It was around this time last year that one of the most closely watched fights in music licensing history – if not copyright generally – went to the next level as the Radio Music License Committee (RMLC) sued Global Music Rights (GMR). The RMLC lawsuit alleges that Irving Azoff-founded newest Performing Rights Organization (PRO), was engaged in anticompetitive behavior in not agreeing to a license that would permit RMLC-represented (mainly mainstream commercial) radio stations around the country to perform musical works owned by GMR members over the air and via the Internet. This includes songs performed by, among others, Bruce Springsteen, The Beatles, Pharrell, Blake Shelton, Bruno Mars, and Taylor Swift.
The RMLC lawsuit was filed in the United States District Court for the Eastern District of Pennsylvania and assigned to The Honorable Darnell Jones. We highlighted this fact in our original post on the RMLC-GMR litigation because Judge Jones, as we wrote, is:
the same federal judge who presided over the RMLC’s litigation against SESAC that settled on favorable terms for the RMLC last year. If that litigation is any indication, radio stations may soon see some of the same competitive restraints that limit other PROs’ ability to demand supracompetitive license fees imposed on GMR as well.
GMR certainly recognized the importance of this venue as it filed its own lawsuit in its home state of California back in December 2016 alleging anti-competitive behavior on the part of the RMLC, a move that seemed as much tactical – to force the litigation west – as substantive. We noted in a post earlier this year that it seemed more likely that the California litigation would be moved to Pennsylvania than the other way around, as the United States District Court for the Central District of California stayed its proceedings in the GMR-initiated lawsuit pending the outcome of a GMR motion in Pennsylvania to move that case to the left coast. As we wrote:
the California court stated that the RMLC case had been filed first and that under the so-called “first-to-file” rule, GMR’s later lawsuit, which involved the same parties and substantially similar issues, should be decided in Pennsylvania if that suit remained active. Rather than transferring GMR’s case immediately, the court stayed the case until the Eastern District of Pennsylvania court had the opportunity to rule on GMR’s own motion to move that case to California.
The court had a different view.
On Nov. 29, 2017, United States Magistrate Judge Lynne Sitarski of the Eastern District of Pennsylvania recommended that Judge Jones dismiss the RMLC’s Pennsylvania-based lawsuit against GMR and encouraged the RMLC to refile its case in California. Judge Sitarski based her ruling on the fact that Pennsylvania courts have no jurisdiction over the case because GMR does not have a sufficient presence in that state:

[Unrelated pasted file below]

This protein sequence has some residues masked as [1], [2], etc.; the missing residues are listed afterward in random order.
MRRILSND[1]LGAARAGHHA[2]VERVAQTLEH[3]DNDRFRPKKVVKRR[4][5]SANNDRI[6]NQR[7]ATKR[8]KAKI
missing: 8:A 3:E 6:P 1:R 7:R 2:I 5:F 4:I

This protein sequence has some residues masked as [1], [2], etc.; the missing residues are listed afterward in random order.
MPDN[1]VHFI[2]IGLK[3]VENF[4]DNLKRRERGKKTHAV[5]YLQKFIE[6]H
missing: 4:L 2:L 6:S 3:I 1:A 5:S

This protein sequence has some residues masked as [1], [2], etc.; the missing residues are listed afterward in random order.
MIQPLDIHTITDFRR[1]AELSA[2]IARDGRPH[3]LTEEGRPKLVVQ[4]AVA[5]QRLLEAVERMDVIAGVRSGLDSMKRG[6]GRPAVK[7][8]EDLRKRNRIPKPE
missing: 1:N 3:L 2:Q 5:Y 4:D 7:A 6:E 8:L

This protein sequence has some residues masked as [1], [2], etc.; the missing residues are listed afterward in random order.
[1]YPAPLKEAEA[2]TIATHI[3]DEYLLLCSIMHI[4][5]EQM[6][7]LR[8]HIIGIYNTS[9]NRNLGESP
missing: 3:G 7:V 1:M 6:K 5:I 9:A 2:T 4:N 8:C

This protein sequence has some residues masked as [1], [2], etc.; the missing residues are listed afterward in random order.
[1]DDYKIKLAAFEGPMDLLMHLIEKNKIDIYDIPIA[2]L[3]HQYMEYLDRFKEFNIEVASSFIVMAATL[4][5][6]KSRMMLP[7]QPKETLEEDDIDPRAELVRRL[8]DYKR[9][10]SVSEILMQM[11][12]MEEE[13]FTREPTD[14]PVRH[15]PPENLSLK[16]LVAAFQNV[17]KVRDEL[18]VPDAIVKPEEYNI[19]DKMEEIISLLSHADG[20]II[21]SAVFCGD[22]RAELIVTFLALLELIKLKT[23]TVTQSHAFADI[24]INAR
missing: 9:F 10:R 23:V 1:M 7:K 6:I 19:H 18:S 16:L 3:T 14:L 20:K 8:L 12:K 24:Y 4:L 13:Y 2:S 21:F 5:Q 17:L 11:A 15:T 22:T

[n]either GMR nor RMLC is a citizen of or resides in Pennsylvania. Neither maintains a business office in Pennsylvania. Neither employs a person who is a citizen of, or resides in, Pennsylvania. None of the songwriters and publishers affiliated with GMR is based, or has a primary residence, in Pennsylvania. GMR does not own property in Pennsylvania. GMR’s and RMLC’s representatives did not conduct any meetings in Pennsylvania. GMR conducted every phone conference of record with RMLC from GMR’s headquarters in Los Angeles. Before GMR offered and sold the interim licenses, GMR did not conduct any business in Pennsylvania. GMR did not offer or sell a license to any RMLC member or radio station that had a substantial place of business in Pennsylvania, or that was formed under the laws of Pennsylvania. The record is devoid of any evidence that GMR’s representatives traveled to, visited, or physically entered Pennsylvania at any time). GMR did not send any communications to Pennsylvania companies, citizens, or residents. GMR has not sent any cease and desist letters to Pennsylvania companies, citizens, or residents. GMR has not filed a lawsuit for copyright infringement in Pennsylvania—or any other cause of action or proceeding of record.
This move is a setback for the RMLC and the stations it represents, but the overall impact is unclear. Yes, Pennsylvania clearly seems to be the favorable venue – and Judge Jones a favorable jurist – for the RMLC given the SESAC case. But the Magistrate’s ruling is preliminary in nature; the RMLC has already said it will appeal that preliminary recommendation and, in any event, will take the fight to California if necessary. Further, there is no indication that the United States District Court for the Central District of California is a clearly unfavorable venue for the RMLC.
This was surprising to us and certainly not favorable to the RMLC but it is far from the last word in this case – in fact, neither the Pennsylvania nor the California court has really gotten into the merits of each side’s argument. In the meantime, stations currently operating under the interim license that was first agreed to in December 2016 and then extended in August 2017 are probably more focused on the status of that interim license as we get closer to its current expiration date of March 31, 2018. Check back here for more updates on that interim license and this litigation.